Genetic Chaos

Thursday, September 15, 2005

mtDNA Analysis of Nile River Valley Populations: A Genetic Corridor or a Barrier to Migration?

To assess the extent to which the Nile River Valley has been a corridor for human migrations between Egypt and sub-Saharan Africa, we analyzed mtDNA variation in 224 individuals from various locations along the river. Sequences of the first hypervariable segment (HV1) of the mtDNA control region and a polymorphic HpaI site at position 3592 allowed us to designate each mtDNA as being of “northern” or “southern” affiliation. Proportions of northern and southern mtDNA differed significantly between Egypt, Nubia, and the southern Sudan. At slowly evolving sites within HV1, northern-mtDNA diversity was highest in Egypt and lowest in the southern Sudan, and southern-mtDNA diversity was highest in the southern Sudan and lowest in Egypt, indicating that migrations had occurred bidirectionally along the Nile River Valley. Egypt and Nubia have low and similar amounts of divergence for both mtDNA types, which is consistent with historical evidence for long-term interactions between Egypt and Nubia. Spatial autocorrelation analysis demonstrates a smooth gradient of decreasing genetic similarity of mtDNA types as geographic distance between sampling localities increases, strongly suggesting gene flow along the Nile, with no evident barriers.We conclude that these migrations probably occurred within the past few hundred to few thousand years and that the migration from north to south was either earlier or lesser in the extent of gene flow than the migration from south to north.

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Explanation of the Pattern of P49a,f TaqI RFLP Y-Chromosome Variation in Egypt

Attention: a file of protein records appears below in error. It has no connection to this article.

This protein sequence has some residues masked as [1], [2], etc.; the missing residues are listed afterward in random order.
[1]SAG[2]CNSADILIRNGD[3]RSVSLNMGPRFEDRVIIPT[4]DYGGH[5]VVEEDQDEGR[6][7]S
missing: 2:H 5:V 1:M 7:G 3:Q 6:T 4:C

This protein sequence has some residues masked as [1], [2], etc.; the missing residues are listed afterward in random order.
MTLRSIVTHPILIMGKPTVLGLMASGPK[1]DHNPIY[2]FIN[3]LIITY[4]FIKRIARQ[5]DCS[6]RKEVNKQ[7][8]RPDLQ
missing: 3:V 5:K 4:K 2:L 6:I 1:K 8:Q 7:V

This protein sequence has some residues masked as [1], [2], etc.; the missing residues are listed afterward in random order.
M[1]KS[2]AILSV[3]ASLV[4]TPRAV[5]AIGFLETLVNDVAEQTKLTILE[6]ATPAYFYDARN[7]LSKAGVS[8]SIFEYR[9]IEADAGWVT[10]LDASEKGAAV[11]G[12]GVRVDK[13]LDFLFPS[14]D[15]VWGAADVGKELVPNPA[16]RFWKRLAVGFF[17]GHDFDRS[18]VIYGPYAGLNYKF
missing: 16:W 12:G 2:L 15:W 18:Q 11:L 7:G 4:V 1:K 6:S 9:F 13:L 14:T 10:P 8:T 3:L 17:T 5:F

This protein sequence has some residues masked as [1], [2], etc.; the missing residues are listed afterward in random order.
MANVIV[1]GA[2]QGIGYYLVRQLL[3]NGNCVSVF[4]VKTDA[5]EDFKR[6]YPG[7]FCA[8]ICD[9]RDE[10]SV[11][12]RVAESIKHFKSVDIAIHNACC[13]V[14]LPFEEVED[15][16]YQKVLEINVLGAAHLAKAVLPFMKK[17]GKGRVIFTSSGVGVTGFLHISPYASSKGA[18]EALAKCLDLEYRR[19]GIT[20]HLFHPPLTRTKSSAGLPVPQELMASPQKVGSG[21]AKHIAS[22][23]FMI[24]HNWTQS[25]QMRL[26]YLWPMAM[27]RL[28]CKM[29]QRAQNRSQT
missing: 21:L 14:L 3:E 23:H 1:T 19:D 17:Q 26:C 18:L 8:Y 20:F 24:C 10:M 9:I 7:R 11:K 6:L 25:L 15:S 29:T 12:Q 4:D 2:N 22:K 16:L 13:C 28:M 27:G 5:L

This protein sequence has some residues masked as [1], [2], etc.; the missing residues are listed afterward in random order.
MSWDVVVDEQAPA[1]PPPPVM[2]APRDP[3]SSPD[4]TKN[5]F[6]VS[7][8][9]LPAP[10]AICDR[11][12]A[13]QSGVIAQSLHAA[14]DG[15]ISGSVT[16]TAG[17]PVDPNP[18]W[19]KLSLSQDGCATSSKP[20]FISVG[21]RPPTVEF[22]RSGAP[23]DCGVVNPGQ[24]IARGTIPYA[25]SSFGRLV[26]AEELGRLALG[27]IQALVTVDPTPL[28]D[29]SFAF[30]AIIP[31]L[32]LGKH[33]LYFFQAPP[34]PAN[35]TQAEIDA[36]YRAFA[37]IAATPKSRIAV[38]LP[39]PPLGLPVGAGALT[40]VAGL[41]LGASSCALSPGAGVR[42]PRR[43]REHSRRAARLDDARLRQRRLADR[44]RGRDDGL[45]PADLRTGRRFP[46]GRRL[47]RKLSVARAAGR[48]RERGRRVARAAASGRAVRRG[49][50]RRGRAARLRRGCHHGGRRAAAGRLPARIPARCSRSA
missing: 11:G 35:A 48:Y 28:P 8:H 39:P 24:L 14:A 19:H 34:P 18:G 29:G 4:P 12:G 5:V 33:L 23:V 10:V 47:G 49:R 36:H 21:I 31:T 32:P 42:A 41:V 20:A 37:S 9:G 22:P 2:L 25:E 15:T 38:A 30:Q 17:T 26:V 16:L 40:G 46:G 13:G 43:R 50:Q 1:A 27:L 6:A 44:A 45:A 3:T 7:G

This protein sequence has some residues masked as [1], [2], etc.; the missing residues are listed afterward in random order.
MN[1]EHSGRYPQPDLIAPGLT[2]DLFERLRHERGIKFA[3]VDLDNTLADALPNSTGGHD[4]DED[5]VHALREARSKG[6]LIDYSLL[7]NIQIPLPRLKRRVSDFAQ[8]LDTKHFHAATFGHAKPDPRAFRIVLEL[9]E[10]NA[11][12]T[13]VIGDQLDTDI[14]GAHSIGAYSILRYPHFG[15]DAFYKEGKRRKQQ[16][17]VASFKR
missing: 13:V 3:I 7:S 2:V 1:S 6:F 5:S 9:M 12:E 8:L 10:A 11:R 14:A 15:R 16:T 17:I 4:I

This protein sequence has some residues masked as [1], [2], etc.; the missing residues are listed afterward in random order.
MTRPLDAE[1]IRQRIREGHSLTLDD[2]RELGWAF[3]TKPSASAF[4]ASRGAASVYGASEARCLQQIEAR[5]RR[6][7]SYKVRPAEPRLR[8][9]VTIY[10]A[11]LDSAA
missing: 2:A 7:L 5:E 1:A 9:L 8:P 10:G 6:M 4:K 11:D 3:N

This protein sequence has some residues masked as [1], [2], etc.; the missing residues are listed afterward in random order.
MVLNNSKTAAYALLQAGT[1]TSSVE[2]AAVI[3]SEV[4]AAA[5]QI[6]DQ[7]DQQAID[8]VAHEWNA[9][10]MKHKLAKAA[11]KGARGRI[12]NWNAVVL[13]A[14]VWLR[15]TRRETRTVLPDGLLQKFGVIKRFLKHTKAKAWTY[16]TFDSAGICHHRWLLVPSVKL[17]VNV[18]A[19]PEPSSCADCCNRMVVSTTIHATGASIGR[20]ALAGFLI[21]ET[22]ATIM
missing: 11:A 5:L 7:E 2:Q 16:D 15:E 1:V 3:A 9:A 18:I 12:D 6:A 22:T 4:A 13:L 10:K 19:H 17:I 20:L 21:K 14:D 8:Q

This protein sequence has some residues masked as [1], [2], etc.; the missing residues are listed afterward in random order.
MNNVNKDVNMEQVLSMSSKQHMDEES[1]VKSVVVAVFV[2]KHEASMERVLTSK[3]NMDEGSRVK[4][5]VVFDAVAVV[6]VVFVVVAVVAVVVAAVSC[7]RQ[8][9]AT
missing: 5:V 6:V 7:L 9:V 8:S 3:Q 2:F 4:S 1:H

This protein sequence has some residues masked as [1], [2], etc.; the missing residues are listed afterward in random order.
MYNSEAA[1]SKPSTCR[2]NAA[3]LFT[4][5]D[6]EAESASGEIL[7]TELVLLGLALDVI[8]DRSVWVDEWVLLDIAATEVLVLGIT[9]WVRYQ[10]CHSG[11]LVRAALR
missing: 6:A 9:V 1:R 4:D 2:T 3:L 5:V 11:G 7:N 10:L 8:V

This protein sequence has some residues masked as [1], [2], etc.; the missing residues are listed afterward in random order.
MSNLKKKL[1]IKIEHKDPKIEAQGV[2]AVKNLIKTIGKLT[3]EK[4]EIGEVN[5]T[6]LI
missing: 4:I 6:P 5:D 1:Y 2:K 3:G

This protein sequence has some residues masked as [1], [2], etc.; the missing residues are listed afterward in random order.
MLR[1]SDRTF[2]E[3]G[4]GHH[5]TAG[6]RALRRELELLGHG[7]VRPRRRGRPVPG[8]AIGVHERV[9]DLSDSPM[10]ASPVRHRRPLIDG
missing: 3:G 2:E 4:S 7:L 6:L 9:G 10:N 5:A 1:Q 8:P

The possible factors involved in the generation of the p49a,f TaqI Y-chromosome spatial diversity in Egypt are explored. The object is to consider explanations beyond those that emphasize gene flow mediated via military campaigns within the Nile corridor during the dynastic period. Current patterns of the most common variants (V, XI, IV) have been suggested to relate to Middle Kingdom and New Kingdom political actions in Nubia, including sometimes settler colonization, and the conquest of Egypt by Napata (in upper Nubia, northern Sudan) that initiated Dynasty XXV. Other events or processes have not been presented. However, a synthesis of evidence from archaeology, historical linguistics, texts, the distribution of haplotypes outside of Egypt, and some demographic considerations, lends greater support to the establishment, before the Middle Kingdom, of the observed distributions of the most prevalent haplotypes: V, XI, and IV. It is suggested that the pattern of diversity for these variants in the Egyptian Nile Valley, was largely the product of population events that occurred in the late Pleistocene to mid-Holocene through Dynasty I, and was sustained by continuous smaller scale bi- directional migrations/interactions. The higher frequency of V in Ethiopia than in Nubia or upper (southern) Egypt, has to be taken into account in any discussion of variation in the Nile Valley, especially in the context of the findings of historical linguistics.

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